J.D. Salinger has died at age 91.
In honor of an icon, here are a few of my favorite passages from his work. I fell in love with his descriptive writing, how he captured the tone and feel of a character.
"The thing was, I couldn't think of a room or a house or anything to describe the way Stradlater said he had to have. I'm not too crazy about describing rooms and houses anyway. So what I did, I wrote about my brother Allie's baseball mitt. It was a very descriptive subject. It really was. My brother Allie had this left-handed fielder's mitt. He was left-handed. The thing that was descriptive about it, though, was that he had poems written all over the fingers and the pocket and everywhere. In green ink. He wrote them on it so that he'd have something to read when he was in the field and nobody was up at bat. He's dead now. He got leukemia and died when we were up in Maine, on July 18, 1946. You'd have liked him. ... I'll tell you what kind of red hair he had. I started playing golf when I was only ten years old. I remember once, the summer I was around twelve, teeing off and all, and having a hunch that if I turned around all of a sudden, I'd see Allie. So I did, and sure enough, he was sitting on his bike outside the fence — there was this fence that went all around the course — and he was sitting there, about a hundred and fifty yards behind me, watching me tee off. That's the kind of red hair he had."
~ The Catcher in the Rye
"Mrs. Glass narrowed her eyes at it and picked at the tinsel with her fingers. When the knot didn't give, she applied her teeth to it.
"She was wearing her usual at-home vesture — what her son Buddy (who was a writer, and consequently, as Kafka, no less, has told us, not a nice man) called her pre-notification-of-death uniform. It consisted mostly of a hoary midnight-blue Japanese kimono. She almost invariably wore it throughout the apartment during the day. With its many occultish-looking folds, it also served as the repository for the paraphernalia of a very heavy cigarette smoker and an amateur handyman; two oversized pockets had been added at the hips, and they usually contained two or three packs of cigarettes, several match folders, a screwdriver, a claw-end hammer, a Boy Scout knife that had once belonged to one of her sons, and an enamel faucet handle or two, plus an assortment of screws, nails, hinges, and ball-bearing casters — all of which tended to make Mrs. Glass chink faintly as she moved about in her large apartment."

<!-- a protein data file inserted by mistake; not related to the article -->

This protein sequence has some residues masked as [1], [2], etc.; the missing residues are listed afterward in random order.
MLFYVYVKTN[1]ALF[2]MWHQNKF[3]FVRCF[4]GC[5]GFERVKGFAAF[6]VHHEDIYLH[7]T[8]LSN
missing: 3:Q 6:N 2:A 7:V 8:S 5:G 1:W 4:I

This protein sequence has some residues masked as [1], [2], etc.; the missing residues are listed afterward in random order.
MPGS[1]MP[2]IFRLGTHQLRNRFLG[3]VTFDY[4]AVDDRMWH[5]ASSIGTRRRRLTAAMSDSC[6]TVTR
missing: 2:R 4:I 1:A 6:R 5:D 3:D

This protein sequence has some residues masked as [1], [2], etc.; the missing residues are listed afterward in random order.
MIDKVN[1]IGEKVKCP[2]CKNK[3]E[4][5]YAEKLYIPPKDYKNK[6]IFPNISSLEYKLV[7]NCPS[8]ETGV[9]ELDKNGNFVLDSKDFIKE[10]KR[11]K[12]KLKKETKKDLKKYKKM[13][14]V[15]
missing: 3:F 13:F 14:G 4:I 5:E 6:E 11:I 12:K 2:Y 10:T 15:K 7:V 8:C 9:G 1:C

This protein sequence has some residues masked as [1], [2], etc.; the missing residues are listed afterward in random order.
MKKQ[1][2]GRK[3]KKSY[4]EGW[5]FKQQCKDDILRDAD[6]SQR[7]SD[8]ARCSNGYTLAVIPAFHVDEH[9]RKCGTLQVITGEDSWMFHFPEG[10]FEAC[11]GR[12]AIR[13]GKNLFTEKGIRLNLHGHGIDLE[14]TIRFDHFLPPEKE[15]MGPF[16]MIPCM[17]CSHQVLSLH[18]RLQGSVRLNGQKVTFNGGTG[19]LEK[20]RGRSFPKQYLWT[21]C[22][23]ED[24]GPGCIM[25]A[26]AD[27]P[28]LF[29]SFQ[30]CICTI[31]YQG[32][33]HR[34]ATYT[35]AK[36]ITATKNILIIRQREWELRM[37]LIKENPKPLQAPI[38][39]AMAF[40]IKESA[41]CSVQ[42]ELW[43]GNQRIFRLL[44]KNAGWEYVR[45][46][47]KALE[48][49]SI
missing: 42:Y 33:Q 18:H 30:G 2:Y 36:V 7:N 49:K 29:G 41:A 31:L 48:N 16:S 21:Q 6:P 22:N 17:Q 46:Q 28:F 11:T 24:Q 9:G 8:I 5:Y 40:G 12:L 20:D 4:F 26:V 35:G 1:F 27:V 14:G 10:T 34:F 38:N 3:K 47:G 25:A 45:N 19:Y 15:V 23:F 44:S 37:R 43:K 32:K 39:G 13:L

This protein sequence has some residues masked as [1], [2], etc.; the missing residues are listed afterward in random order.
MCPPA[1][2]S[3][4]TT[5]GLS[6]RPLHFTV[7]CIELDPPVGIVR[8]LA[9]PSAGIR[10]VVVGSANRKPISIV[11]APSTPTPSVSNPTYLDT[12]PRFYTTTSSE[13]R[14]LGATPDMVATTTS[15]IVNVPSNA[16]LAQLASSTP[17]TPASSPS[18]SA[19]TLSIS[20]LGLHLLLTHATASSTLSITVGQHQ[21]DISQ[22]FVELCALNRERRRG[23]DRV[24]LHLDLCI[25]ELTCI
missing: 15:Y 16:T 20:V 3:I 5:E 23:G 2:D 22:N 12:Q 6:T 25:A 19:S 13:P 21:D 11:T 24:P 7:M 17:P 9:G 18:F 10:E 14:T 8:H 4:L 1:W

~ Franny and Zooey
"Marriage partners are to serve each other. Elevate, help, teach, strengthen each other, but above all, serve. Raise their children honorably, lovingly and with detachment. A child is a guest in the house, to be loved and respected - never possessed, since he belongs to God. How wonderful, how sane, how beautifully difficult, and therefore true. The joy of responsibility for the first time in my life."
~ Raise High the Roof Beam, Carpenters
"In her lap she was holding a bouquet of gardenias rather as though it were a deflated volleyball. She was seated in the back of the car, hip-pressed between her husband and a tiny elderly man in a top hat and cutaway, who was holding an unlighted clear-Havana cigar. Mrs. Silsburn and I — our respective inside knees unribaldly touching — occupied the jump seats. Twice, without any excuse whatever, out of sheer approval, I glanced around at the tiny elderly man. When I'd originally loaded the car and held the door open for him, I'd had a passing impulse to pick him up bodily and insert him gently through the open window. He was tininess itself, surely being not more than four nine or ten and without being either a midget or a dwarf. In the car, he sat staring very severely straight ahead of him. On my second look around at him, I noticed that he had what very much appeared to be an old gravy stain on the lapel of his cutaway. I also noticed that his silk hat cleared the roof of the car by a good four or five inches."
~ Raise High the Roof Beam, Carpenters